8. Sell items imprinted with your barn logo.
Have your barn name imprinted on t-shirts, baseball caps, tote bags, and other barn apparel and accessories. It's easy to design a logo for your facility using free online software, such as Canva. There are numerous on-line vendors who will imprint items from whom you can buy in bulk with deep discounts. Walmart has an entire site devoted to imprinting logos on various items. Or you can work out a deal with a local print shop. Then offer the items for sale to your boarders. If you add their horse's name to the item, it will make even more desirable and special. Not only will this provide another income stream, it will help develop loyalty and a sense of community among your boarders.
9. Lease your horses or barter training.
If you board your own horses at your facility, consider offering a half-lease to experienced riders. This brings in extra income, gives your horse(s) more exercise, and (if the rider is proficient) raises your horse' training level. It is also possible to offer working students the opportunity to ride your horse(s) in exchange for stall cleaning or other work around the barn.
10. Invest in stall mats.
Yes, they're pricey in the short run, but they will save you mega bucks in the long run because you will use far fewer shavings or other bedding. They also make the stalls more hygienic for your horse and for stall cleaners. The better brands also ease pressure on a horse's joints and hooves for your horse’s comfort and the sake of his joint health.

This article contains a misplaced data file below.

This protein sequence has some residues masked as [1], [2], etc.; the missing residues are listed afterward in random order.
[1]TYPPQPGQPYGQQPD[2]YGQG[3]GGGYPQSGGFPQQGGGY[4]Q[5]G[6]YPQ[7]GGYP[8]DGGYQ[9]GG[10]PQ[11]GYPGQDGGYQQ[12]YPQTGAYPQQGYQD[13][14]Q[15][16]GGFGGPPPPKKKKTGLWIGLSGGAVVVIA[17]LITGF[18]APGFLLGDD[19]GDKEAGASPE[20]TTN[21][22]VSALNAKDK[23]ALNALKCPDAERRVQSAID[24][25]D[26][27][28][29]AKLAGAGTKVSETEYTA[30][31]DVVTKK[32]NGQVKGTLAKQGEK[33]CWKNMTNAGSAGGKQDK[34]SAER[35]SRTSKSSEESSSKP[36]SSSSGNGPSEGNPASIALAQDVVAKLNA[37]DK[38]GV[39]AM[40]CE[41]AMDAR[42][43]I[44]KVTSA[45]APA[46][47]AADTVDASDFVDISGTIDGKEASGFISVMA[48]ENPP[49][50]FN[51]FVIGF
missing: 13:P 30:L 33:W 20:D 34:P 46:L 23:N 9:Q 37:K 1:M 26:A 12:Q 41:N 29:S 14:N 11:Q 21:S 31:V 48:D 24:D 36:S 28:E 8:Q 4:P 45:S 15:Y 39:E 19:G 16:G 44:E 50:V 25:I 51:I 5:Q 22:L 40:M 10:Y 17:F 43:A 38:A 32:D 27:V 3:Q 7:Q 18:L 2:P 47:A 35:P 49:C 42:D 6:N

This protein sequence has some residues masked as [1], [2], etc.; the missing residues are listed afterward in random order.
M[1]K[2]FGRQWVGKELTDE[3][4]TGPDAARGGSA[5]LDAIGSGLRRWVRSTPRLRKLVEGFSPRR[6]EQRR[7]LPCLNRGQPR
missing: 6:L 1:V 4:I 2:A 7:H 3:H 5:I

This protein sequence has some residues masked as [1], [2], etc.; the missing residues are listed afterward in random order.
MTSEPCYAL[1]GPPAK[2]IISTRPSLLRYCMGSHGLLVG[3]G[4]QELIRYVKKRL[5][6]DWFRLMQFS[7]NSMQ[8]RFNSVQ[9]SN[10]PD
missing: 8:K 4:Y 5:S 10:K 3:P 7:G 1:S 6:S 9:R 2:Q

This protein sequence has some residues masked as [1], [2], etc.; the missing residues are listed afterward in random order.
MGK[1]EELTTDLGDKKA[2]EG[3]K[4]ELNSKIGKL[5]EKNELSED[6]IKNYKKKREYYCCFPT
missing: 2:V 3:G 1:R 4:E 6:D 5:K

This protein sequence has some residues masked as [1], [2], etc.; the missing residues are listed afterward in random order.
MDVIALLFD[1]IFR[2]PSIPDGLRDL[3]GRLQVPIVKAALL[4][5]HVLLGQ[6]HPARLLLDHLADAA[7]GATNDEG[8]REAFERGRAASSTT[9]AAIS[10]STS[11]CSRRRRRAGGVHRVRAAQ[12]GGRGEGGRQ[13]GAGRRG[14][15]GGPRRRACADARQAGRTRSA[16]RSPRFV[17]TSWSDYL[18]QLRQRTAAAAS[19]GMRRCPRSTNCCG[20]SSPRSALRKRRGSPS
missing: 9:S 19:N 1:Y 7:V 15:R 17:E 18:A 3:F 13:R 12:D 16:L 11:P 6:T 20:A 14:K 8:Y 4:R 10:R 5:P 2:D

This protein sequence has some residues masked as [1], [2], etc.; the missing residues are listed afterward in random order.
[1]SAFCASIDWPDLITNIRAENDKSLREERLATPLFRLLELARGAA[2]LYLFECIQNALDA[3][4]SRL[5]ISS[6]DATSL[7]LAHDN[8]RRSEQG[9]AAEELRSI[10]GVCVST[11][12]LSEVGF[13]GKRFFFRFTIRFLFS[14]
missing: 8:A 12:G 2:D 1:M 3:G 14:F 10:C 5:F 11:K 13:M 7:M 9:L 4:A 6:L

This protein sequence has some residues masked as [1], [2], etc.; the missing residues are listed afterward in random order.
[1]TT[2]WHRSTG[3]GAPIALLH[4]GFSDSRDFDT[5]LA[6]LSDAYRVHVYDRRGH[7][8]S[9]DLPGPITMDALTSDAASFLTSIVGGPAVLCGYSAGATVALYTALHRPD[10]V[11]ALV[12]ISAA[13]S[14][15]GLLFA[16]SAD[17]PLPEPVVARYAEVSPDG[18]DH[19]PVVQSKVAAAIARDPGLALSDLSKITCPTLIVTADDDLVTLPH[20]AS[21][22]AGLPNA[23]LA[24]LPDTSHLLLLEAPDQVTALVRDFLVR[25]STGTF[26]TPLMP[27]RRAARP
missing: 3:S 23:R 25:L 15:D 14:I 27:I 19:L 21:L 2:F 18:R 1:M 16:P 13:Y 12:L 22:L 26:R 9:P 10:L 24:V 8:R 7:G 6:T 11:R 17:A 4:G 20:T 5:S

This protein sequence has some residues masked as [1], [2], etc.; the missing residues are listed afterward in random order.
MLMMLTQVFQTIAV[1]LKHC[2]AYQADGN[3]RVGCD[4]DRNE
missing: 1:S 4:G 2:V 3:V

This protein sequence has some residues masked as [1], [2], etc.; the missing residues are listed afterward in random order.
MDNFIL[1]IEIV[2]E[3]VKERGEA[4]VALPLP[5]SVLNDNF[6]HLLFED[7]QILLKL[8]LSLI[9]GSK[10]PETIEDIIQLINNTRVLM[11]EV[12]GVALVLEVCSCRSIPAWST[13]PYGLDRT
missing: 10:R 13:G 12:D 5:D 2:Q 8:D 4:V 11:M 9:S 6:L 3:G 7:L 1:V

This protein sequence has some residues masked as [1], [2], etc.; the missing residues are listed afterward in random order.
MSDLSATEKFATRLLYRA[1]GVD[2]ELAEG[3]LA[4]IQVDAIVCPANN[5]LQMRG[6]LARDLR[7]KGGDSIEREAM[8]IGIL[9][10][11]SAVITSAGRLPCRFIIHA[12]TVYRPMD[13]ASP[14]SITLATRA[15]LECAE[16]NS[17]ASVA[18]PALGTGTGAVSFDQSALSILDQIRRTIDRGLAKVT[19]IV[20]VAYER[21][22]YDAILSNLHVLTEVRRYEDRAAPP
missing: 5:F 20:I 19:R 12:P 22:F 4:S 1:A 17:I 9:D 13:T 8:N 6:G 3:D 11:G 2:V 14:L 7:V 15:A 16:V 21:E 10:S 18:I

11. Use fly parasites rather than wasting money on fly spray systems.
We've used these for decades. They just look like tiny flies themselves, but they destroy fly larvae and tend to congregate around your manure pile rather than around people or horses.
12. Do NOT offer partial board services.
It seems like an easy way to save money, time, and effort—simply let the boarders clean their own horses' stalls and maybe even feed them. Except that the boarders will begin to think of themselves as co-owners of your facility, so expect power struggles. If you do choose to do this, make sure that they provide their own bedding, hay, and feed. Otherwise, they will use excessive amounts of all three and drive you to bankruptcy.
13. Check all water fixtures and hoses for leaks.
Don't rely on boarders or staff to let you know when there is a leak. Wasted water means wasted money to the water utility or excessive wear and tear on your well pump.
14. Choose the right bookkeeping system for your horse business.